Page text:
Local basket maker eyes overseas market
One of the key objectives of the Solomon Islands Chamber of Commerce and Industry (SICCI) is to build and improve the capacity and ability of local businesses to achieve their full potential in business, and therefore in contributing to growing the economy.
To achieve this, the Chamber works with Government partners, interest groups and organizations both national and regionally to work through challenges local businesses face.
One such partnership SICCI has utilized is with the Pacific Trade Invest (PTI) New Zealand.
Over the past three (3) years SICCI has been facilitating the participation of locally owned businesses in the PTI New Zealand annual ‘Path to Market’ programme which is a multi-stage activity also known as the Pacific Path to Market business capability building programme.
One part of the activity, is where New Zealand businesses are brought into direct contact with Pacific businesses and their products, giving the former an opportunity to meet the people behind these businesses, and the latter a taste of the New Zealand market and to personally explore and potentially establish deals.
This year five local Solomon Islands businesses travelled to New Zealand from 6-10 April.
One of them was Charlie Sango from Bethlehem village in Central Kwara’ae, Malaita Province.
For Mr Sango, this was a rare opportunity he says would not have been possible if he hadn’t decided to fill in the membership form and become a SICCI member last year, 2018.
In New Zealand, Mr Sango showcased a range of traditional handmade cane baskets, locally known as loyacane woven handicrafts.
“For small businesses like mine opportunities such as this are very rare, even more because when we are based in the rural areas,” he said.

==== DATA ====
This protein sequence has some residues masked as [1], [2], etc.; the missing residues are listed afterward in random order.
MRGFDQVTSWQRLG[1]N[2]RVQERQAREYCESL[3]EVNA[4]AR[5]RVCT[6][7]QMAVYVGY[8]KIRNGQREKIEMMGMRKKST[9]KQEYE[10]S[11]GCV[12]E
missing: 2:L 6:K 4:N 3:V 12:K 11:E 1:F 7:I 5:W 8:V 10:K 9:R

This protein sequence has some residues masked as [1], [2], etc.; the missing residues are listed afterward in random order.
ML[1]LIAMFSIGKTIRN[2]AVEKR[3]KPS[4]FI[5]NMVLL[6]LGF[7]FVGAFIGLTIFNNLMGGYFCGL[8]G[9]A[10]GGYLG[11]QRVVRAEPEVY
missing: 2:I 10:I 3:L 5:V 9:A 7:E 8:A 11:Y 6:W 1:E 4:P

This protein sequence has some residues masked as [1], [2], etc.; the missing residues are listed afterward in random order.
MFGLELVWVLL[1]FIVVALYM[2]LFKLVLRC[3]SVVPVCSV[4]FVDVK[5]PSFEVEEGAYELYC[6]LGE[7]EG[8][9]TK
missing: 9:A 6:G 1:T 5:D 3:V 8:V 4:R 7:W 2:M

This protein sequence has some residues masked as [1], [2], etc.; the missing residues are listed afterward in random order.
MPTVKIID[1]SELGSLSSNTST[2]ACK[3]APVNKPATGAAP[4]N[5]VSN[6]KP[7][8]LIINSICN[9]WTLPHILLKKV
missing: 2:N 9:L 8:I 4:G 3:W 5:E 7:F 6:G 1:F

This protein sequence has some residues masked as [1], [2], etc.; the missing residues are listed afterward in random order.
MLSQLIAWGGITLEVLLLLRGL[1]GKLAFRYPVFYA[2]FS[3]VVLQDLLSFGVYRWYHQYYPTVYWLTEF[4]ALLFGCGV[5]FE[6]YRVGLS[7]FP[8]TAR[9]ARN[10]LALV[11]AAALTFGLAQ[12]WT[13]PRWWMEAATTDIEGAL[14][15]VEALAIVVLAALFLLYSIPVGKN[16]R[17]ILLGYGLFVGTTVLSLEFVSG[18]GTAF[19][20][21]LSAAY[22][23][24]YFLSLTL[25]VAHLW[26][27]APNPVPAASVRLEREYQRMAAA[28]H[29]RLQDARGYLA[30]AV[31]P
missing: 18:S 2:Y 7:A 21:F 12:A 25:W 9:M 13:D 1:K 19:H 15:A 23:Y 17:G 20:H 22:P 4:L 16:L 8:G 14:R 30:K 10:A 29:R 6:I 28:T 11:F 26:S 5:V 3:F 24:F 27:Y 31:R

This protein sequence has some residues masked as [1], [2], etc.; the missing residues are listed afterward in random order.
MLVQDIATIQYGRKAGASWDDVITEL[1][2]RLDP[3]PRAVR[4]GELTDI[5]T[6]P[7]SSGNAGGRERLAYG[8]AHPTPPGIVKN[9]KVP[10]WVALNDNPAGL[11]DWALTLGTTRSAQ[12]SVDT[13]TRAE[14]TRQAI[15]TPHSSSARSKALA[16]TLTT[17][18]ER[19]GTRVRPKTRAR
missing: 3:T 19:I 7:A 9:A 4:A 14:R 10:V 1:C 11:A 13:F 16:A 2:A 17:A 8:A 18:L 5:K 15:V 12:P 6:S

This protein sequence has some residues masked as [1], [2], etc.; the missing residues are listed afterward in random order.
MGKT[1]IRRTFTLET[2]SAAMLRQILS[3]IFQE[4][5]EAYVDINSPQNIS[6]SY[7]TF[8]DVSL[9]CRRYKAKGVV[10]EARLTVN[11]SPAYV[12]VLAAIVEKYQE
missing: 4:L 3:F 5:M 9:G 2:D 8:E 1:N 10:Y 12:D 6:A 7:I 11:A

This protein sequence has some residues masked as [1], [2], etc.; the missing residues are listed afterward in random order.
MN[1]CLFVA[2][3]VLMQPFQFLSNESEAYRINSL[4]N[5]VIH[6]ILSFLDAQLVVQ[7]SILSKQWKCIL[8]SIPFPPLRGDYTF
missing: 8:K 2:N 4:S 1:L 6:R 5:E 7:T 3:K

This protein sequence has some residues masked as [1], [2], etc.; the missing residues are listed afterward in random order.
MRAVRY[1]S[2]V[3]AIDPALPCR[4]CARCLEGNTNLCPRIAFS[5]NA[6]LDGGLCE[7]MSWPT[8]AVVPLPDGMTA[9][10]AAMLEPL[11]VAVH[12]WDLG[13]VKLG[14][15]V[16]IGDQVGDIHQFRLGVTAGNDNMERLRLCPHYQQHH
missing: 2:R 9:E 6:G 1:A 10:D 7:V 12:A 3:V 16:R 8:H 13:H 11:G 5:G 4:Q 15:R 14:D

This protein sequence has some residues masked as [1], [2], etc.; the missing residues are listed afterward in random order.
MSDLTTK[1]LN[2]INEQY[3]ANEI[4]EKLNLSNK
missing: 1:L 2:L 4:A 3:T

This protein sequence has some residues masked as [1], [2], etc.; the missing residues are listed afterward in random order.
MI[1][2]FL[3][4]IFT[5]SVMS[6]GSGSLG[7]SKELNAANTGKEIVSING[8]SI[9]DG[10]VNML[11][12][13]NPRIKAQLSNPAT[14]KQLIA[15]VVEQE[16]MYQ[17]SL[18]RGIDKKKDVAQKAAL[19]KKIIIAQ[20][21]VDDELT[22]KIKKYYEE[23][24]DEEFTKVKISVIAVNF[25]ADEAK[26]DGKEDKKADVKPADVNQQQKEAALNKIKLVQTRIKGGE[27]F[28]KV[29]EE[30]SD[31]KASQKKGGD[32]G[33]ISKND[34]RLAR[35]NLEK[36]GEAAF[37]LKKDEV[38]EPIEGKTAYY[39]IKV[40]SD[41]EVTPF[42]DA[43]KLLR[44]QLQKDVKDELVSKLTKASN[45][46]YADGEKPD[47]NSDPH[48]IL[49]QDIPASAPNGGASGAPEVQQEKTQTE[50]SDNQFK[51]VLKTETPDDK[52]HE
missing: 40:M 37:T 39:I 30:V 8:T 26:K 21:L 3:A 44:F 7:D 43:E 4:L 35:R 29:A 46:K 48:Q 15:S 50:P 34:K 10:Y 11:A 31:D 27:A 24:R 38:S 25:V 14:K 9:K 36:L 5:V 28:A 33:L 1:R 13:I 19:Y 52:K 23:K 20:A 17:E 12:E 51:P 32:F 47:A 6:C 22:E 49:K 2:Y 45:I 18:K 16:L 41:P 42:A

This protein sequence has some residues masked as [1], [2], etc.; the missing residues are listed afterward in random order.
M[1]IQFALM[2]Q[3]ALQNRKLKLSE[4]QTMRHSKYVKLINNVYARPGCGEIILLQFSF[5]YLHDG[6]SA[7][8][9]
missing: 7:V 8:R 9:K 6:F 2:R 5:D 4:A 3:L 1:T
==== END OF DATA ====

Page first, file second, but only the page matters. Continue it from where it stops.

“That is why I really appreciate the Chamber of Commerce, and for me, their Export Industry Development Department who helped me, enabling me to show case my products overseas,” a satisfied Mr Sango, said upon his return from New Zealand on Thursday (11 April 2019).
Basket weaving has been a family business started by his father, and Mr Sango has been involved in what he does for 21 years now.
Most of that time, the products were sold at the community level, which Mr Sango says was just enough to meet the needs of his family and other commitments.
About five years ago he decided to commercial the idea into a business, and started selling the baskets in Auki, occasionally travelling to the capital Honiara to sell his products.
Today, Mr Sango is the proud owner of RLO Bethlehem Handy Craft, a financial member of the Chamber of Commerce.
“It’s a family business that initially started with my nuclear family,” he reiterated.
The impact from his small business has reached outside of his immediate family however, with other villages who have begun basket-making apart from his own community.
“It has a bigger impact on our livelihood. It helps us in terms of paying school fees and building good houses for our families,” he said.